CGContextAddLineToPoint(context, rect.origin.x, rect.origin.y + rect.size.height);
        CGContextAddLineToPoint(context, rect.origin.x + rect.size.width, 
                                rect.origin.y + rect.size.height);
        CGContextAddLineToPoint(context, rect.origin.x + rect.size.width, rect.origin.y);
        CGContextAddLineToPoint(context, rect.origin.x + radius, rect.origin.y);
        CGContextAddArc(context, rect.origin.x + radius, rect.origin.y + radius, radius, 
                        -M_PI / 2, M_PI, 1);
    }

    // add the other corners here


    CGContextClosePath(context);
    CGContextRestoreGState(context);
}


-(UIImage *)setImage
{
    UIImage *img = [UIImage imageNamed:@"my_image.png"];
    int w = img.size.width;
    int h = img.size.height;

    CGColorSpaceRef colorSpace = CGColorSpaceCreateDeviceRGB();
    CGContextRef context = CGBitmapContextCreate(NULL, w, h, 8, 4 * w, colorSpace, kCGImageAlphaPremultipliedFirst);

    CGContextBeginPath(context);
    CGRect rect = CGRectMake(0, 0, w, h);


    addRoundedRectToPath(context, rect, 50, 1);
    CGContextClosePath(context);
    CGContextClip(context);

    CGContextDrawImage(context, rect, img.CGImage);

    CGImageRef imageMasked = CGBitmapContextCreateImage(context);
    CGContextRelease(context);
    CGColorSpaceRelease(colorSpace);
    [img release];

    return [UIImage imageWithCGImage:imageMasked];
}

alt text

Don't forget that you'll need to get the QuartzCore framework in there for this to work.

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Doesn't work as expected with views whose size might change. Example: a UILabel. Setting the mask path and then changing the size by setting text to it will keep the old mask. Will need subclassing and overloading the drawRect. –  user3099609 Oct 1 at 14:24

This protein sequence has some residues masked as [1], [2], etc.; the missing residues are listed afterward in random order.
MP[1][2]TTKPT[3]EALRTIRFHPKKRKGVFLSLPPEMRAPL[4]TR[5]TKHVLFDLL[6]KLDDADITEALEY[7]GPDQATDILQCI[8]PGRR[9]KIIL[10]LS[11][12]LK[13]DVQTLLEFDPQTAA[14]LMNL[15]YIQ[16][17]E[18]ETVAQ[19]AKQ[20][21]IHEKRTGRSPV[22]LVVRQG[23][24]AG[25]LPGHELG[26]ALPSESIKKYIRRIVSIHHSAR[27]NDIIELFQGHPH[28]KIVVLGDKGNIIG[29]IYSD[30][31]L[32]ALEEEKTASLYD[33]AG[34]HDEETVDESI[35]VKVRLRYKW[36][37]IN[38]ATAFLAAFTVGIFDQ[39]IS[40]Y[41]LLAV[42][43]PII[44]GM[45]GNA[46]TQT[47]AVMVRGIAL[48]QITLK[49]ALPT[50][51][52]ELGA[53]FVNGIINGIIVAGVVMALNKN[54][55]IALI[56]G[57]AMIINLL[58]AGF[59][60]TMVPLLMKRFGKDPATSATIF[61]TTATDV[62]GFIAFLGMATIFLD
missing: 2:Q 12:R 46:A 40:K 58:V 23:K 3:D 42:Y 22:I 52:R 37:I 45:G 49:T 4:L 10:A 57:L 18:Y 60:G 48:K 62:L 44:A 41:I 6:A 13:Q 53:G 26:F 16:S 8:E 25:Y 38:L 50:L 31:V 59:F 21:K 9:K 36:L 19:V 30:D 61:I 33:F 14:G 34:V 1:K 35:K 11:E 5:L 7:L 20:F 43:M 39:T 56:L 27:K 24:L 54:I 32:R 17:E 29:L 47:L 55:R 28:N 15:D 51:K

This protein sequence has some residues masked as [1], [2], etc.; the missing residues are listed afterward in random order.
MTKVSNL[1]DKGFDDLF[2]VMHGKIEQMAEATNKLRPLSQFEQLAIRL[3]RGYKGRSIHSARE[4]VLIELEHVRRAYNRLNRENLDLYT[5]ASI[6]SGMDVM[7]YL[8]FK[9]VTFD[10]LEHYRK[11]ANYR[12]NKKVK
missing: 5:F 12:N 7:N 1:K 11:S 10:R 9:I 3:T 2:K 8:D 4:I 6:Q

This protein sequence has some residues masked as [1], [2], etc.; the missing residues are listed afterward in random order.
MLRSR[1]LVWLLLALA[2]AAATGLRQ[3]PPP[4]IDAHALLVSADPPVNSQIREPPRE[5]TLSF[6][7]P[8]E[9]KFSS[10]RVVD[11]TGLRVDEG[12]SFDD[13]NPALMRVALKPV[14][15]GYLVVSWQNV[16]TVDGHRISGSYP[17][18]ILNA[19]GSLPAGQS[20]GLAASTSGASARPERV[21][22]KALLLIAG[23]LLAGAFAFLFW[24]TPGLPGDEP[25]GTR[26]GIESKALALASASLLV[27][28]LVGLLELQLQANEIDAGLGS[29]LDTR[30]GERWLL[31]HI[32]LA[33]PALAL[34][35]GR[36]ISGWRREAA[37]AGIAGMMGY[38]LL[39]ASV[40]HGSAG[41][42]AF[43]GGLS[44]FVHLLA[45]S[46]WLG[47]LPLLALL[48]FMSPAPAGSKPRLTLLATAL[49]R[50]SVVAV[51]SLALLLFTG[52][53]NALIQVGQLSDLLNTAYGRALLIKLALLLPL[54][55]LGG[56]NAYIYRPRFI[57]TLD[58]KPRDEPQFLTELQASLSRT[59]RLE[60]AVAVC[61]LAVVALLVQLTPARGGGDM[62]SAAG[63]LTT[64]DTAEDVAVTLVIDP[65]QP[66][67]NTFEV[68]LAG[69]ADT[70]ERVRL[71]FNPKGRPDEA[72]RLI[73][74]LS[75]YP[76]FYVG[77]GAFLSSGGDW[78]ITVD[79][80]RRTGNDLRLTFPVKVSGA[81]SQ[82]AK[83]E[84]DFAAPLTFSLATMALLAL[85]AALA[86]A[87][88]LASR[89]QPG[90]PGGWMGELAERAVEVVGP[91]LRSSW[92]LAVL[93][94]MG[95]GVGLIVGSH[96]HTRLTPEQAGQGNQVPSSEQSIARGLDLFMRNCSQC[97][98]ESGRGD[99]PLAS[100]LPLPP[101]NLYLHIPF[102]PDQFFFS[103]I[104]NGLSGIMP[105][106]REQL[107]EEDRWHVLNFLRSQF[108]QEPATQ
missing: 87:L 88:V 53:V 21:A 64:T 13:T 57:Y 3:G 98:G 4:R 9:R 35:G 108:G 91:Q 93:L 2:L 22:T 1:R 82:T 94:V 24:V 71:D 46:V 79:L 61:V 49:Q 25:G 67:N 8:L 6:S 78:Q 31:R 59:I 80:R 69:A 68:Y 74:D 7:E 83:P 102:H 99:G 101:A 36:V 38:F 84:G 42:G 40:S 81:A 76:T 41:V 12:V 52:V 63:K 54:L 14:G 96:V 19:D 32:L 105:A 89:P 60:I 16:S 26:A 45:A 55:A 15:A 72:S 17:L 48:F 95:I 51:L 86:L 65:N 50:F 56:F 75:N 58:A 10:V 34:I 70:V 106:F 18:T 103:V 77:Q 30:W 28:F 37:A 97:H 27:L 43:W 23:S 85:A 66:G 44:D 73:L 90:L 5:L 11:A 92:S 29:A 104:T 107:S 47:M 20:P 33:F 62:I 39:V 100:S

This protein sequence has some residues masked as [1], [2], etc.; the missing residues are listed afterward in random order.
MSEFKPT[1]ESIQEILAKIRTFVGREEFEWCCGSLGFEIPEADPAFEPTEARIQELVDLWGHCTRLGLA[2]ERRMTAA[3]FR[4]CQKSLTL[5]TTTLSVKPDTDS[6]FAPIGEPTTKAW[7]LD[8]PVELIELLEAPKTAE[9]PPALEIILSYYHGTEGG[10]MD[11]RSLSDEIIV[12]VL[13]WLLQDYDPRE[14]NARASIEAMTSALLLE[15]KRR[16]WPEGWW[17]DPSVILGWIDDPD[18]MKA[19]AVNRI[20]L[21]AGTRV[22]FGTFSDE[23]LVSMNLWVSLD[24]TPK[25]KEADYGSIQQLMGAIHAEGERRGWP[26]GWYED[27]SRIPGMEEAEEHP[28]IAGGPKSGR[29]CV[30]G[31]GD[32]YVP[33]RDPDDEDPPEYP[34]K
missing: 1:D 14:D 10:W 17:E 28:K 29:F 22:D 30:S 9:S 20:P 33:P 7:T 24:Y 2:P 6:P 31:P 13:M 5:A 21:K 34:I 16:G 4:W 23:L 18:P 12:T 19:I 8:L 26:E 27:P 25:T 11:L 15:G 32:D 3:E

Starting in iOS 3.2, you can use the functionality of UIBezierPaths to create an out-of-the-box rounded rect (where only corners you specify are rounded). You can then use this as the path of a CAShapeLayer, and use this as a mask for your view's layer:

// Create the path (with only the top-left corner rounded)
UIBezierPath *maskPath = [UIBezierPath bezierPathWithRoundedRect:imageView.bounds 
                                               byRoundingCorners:UIRectCornerTopLeft
                                                     cornerRadii:CGSizeMake(10.0, 10.0)];

// Create the shape layer and set its path
CAShapeLayer *maskLayer = [CAShapeLayer layer];
maskLayer.frame = imageView.bounds;
maskLayer.path = maskPath.CGPath;

// Set the newly created shape layer as the mask for the image view's layer
imageView.layer.mask = maskLayer;

And that's it - no messing around manually defining shapes in Core Graphics, no creating masking images in Photoshop. The layer doesn't even need invalidating. Applying the rounded corner or changing to a new corner is as simple as defining a new UIBezierPath and using its CGPath as the mask layer's path. The corners parameter of the bezierPathWithRoundedRect:byRoundingCorners:cornerRadii: method is a bitmask, and so multiple corners can be rounded by ORing them together.


EDIT: Adding a shadow

If you're looking to add a shadow to this, a little more work is required.

Because "imageView.layer.mask = maskLayer" applies a mask, a shadow will not ordinarily show outside of it. The trick is to use a transparent view, and then add two sublayers (CALayers) to the view's layer: shadowLayer and roundedLayer. Both need to make use of the UIBezierPath. The image is added as the content of roundedLayer.

// Create a transparent view
UIView *theView = [[UIView alloc] initWithFrame:theFrame];
[theView setBackgroundColor:[UIColor clearColor]];

// Create the path (with only the top-left corner rounded)
UIBezierPath *maskPath = [UIBezierPath bezierPathWithRoundedRect:theView.bounds 
                                               byRoundingCorners:UIRectCornerTopLeft
                                                     cornerRadii:CGSizeMake(10.0f, 10.0f)];

// Create the shadow layer
CAShapeLayer *shadowLayer = [CAShapeLayer layer];
[shadowLayer setFrame:theView.bounds];
[shadowLayer setMasksToBounds:NO];
[shadowLayer setShadowPath:maskPath.CGPath];
// ...
// Set the shadowColor, shadowOffset, shadowOpacity & shadowRadius as required
// ...

// Create the rounded layer, and mask it using the rounded mask layer
CALayer *roundedLayer = [CALayer layer];
[roundedLayer setFrame:theView.bounds];
[roundedLayer setContents:(id)theImage.CGImage];

CAShapeLayer *maskLayer = [CAShapeLayer layer];
[maskLayer setFrame:theView.bounds];
[maskLayer setPath:maskPath.CGPath];